Melanie Hays is prepared for war.
Her bunker-like concession stand at the Gillette City Pool is brimming with more than 50 blocks of ice and several gallons of colored syrup in anticipation of scorching weather expected to begin Friday.
But she knows it probably won’t be enough.
The onslaught of parched swimmers will whittle away at her ice supply quickly.
“We watch the forecast pretty closely,” she said. “It’s going to be intense.”
Hays spent the past few days, when it was too cool for the pool to open, making as much ice as she could stuff into her freezers.
The 18-year-old has been working at the stand for the past eight summers for her family’s business. She knows when the temperature ticks above 90 degrees, she will sell a lot of snow cones.
Children and their parents will line up at the stainless steel counter during the 10-minute breaks each hour when lifeguards clear swimmers from the pool.
“When it’s hot, everybody wants snow cones,” she said. “We’re going to be running.”
She has been making blocks of ice every day by filling Laffy Taffy tubs and freezing them. But it takes two days to solidify them in the stand’s two deep-freezes. That is far too slow in the midst of a heat wave to replenish Hays’ supplies.
And a heat wave is what she faces, according to Jeff Johnson, a meteorologist with the National Weather Service in Rapid City, S.D.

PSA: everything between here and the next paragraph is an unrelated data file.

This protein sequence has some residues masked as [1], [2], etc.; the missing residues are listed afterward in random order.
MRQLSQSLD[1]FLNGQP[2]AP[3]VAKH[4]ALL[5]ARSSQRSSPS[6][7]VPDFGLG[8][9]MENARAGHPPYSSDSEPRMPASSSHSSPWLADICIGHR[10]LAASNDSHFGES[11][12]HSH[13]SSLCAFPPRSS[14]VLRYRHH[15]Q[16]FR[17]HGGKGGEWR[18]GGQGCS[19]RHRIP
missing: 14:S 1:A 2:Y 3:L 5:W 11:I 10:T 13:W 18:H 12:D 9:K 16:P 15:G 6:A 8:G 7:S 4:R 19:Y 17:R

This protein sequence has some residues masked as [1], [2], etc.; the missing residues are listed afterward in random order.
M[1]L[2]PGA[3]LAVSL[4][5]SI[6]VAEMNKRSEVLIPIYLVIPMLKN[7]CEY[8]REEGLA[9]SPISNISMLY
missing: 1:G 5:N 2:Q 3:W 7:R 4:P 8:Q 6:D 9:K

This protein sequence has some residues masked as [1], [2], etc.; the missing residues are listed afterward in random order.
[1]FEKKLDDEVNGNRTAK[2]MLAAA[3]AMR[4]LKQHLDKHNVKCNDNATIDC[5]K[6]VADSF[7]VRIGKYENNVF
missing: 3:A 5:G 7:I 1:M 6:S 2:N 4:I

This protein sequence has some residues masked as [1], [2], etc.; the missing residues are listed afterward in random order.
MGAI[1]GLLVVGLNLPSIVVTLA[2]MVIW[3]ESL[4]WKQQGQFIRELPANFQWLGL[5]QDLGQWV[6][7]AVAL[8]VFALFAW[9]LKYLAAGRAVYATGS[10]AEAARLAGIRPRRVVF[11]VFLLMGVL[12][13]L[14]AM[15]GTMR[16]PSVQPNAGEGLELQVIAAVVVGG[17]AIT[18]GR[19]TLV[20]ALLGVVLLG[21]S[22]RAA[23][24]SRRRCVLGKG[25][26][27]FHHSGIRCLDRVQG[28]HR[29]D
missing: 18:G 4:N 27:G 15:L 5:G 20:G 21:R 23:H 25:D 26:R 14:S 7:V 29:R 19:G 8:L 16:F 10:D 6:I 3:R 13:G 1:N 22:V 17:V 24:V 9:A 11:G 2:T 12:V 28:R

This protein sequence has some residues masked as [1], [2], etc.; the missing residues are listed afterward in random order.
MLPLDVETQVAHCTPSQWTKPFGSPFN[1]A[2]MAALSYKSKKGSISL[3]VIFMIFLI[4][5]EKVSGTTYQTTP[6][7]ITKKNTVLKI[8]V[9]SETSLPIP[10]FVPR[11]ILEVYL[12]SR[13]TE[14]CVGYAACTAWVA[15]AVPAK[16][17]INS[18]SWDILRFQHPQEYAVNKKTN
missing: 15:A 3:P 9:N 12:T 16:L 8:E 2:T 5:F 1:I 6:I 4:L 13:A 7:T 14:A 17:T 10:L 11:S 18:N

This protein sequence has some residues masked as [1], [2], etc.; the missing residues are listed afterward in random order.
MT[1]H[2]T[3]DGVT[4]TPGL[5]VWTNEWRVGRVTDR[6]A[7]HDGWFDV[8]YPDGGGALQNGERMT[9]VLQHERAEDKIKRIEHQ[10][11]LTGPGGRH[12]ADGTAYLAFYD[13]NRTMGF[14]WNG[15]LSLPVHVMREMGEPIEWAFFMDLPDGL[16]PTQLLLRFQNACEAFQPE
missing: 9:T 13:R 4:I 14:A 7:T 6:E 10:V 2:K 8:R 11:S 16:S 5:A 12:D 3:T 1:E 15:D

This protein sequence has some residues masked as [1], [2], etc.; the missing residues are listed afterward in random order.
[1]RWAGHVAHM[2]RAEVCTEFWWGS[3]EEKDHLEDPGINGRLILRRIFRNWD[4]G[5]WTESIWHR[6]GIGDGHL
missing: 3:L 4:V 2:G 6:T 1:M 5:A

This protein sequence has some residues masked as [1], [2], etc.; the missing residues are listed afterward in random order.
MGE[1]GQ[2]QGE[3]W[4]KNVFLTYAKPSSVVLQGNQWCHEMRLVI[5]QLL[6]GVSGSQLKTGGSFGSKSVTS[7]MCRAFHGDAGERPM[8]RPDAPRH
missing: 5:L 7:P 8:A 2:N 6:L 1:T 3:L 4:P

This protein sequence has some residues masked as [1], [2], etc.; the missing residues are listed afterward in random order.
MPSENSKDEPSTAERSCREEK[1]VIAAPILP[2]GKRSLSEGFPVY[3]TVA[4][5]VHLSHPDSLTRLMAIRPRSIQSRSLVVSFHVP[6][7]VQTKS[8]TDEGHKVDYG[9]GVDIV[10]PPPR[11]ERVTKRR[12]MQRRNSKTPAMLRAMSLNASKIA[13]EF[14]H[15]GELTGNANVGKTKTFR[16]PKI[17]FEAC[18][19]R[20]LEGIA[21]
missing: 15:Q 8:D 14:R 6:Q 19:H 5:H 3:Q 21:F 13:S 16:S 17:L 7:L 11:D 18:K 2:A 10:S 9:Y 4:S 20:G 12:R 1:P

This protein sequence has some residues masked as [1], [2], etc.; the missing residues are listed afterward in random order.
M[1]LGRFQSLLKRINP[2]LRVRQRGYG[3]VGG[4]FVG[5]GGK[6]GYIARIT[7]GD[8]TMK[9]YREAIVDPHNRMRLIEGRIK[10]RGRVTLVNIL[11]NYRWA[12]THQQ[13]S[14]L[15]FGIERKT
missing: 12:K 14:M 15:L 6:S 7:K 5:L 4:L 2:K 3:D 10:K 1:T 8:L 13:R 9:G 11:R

“We’ll see temperatures several days into the 90s for highs,” he said. “It’s going to be generally in the low to mid 90s.”
Sunday, the hottest day in the streak, temperatures are expected to jump to 96 degrees. That likely will be the hottest day of the year so far, Johnson said.
The sweltering heat will last at least through Thursday, but may last longer if the high-pressure system that has cleared the air decides to hang around.
In addition to the uncomfortable hot air, low humidity and no rain will come with the weather. It likely will exacerbate an already dry couple of months in Gillette that has begun to dry grasses earlier than normal.
Accumulated moisture and rain in June is an inch below normal, as of Thursday. May’s totals were 0.3 inches below normal, Johnson said.
“We’re transitioning into summer,” he said. “It’s not really that abnormal for us to get this hot in June.”
Despite the misery that surely will accompany the heat, especially inside the cement box where Hays’ concession stand is housed, she welcomes the sunny days.
“It’s nice, because it is good for business,” she said with a half-hearted smile.
She knows that the hot weather many asked for just a few months ago could be both a blessing and a curse.